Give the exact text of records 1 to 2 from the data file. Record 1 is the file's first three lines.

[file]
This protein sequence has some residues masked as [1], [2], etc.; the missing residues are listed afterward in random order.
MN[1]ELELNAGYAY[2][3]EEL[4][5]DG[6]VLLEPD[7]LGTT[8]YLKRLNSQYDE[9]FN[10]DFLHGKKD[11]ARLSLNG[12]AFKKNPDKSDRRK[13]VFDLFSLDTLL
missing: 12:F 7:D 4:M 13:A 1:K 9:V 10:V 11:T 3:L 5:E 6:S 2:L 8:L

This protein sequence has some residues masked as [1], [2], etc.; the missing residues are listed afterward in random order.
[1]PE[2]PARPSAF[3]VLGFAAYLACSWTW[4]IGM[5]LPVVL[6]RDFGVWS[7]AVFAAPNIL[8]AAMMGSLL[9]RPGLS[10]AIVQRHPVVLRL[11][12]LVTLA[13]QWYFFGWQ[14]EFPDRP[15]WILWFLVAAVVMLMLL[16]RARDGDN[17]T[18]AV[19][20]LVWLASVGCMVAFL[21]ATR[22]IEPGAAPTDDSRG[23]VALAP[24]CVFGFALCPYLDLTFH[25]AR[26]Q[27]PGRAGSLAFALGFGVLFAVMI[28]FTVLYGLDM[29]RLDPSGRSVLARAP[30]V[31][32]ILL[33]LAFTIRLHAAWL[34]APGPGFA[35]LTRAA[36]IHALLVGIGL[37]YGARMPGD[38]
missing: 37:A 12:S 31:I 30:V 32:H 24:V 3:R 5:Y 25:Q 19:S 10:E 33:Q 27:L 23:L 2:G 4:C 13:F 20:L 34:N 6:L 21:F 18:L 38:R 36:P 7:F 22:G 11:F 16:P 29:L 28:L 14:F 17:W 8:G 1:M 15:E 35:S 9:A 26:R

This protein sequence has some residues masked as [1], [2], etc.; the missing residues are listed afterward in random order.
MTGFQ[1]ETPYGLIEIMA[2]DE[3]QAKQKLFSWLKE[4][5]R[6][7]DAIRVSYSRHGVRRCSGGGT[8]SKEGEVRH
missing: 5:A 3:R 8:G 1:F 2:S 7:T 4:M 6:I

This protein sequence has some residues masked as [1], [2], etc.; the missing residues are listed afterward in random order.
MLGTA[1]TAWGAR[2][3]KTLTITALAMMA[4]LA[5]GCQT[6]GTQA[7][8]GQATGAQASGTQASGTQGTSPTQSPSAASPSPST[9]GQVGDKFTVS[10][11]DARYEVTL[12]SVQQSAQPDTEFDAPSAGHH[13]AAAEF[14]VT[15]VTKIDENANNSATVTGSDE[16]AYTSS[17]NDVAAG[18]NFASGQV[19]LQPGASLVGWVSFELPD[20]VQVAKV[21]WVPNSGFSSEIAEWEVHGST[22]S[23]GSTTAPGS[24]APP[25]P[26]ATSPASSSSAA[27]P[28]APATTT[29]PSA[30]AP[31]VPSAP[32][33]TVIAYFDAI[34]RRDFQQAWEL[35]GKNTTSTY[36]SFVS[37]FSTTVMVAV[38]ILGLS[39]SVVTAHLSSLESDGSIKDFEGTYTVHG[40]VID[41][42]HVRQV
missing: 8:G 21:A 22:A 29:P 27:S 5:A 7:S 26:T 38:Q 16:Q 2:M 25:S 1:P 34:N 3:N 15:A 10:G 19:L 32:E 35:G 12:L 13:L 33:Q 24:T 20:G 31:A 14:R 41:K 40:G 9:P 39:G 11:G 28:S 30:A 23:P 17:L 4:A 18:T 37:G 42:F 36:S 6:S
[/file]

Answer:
This protein sequence has some residues masked as [1], [2], etc.; the missing residues are listed afterward in random order.
MN[1]ELELNAGYAY[2][3]EEL[4][5]DG[6]VLLEPD[7]LGTT[8]YLKRLNSQYDE[9]FN[10]DFLHGKKD[11]ARLSLNG[12]AFKKNPDKSDRRK[13]VFDLFSLDTLL
missing: 12:F 7:D 4:M 13:A 1:K 9:V 10:V 11:T 3:L 5:E 6:S 2:L 8:L

This protein sequence has some residues masked as [1], [2], etc.; the missing residues are listed afterward in random order.
[1]PE[2]PARPSAF[3]VLGFAAYLACSWTW[4]IGM[5]LPVVL[6]RDFGVWS[7]AVFAAPNIL[8]AAMMGSLL[9]RPGLS[10]AIVQRHPVVLRL[11][12]LVTLA[13]QWYFFGWQ[14]EFPDRP[15]WILWFLVAAVVMLMLL[16]RARDGDN[17]T[18]AV[19][20]LVWLASVGCMVAFL[21]ATR[22]IEPGAAPTDDSRG[23]VALAP[24]CVFGFALCPYLDLTFH[25]AR[26]Q[27]PGRAGSLAFALGFGVLFAVMI[28]FTVLYGLDM[29]RLDPSGRSVLARAP[30]V[31][32]ILL[33]LAFTIRLHAAWL[34]APGPGFA[35]LTRAA[36]IHALLVGIGL[37]YGARMPGD[38]
missing: 37:A 12:S 31:I 30:V 32:H 24:V 3:R 5:Y 25:Q 19:S 10:E 33:Q 27:L 23:L 2:G 4:C 13:F 20:L 34:N 6:L 21:F 18:L 38:R 36:P 7:F 22:G 11:F 16:P 29:L 28:L 14:F 17:W 8:G 1:M 15:E 35:S 9:A 26:R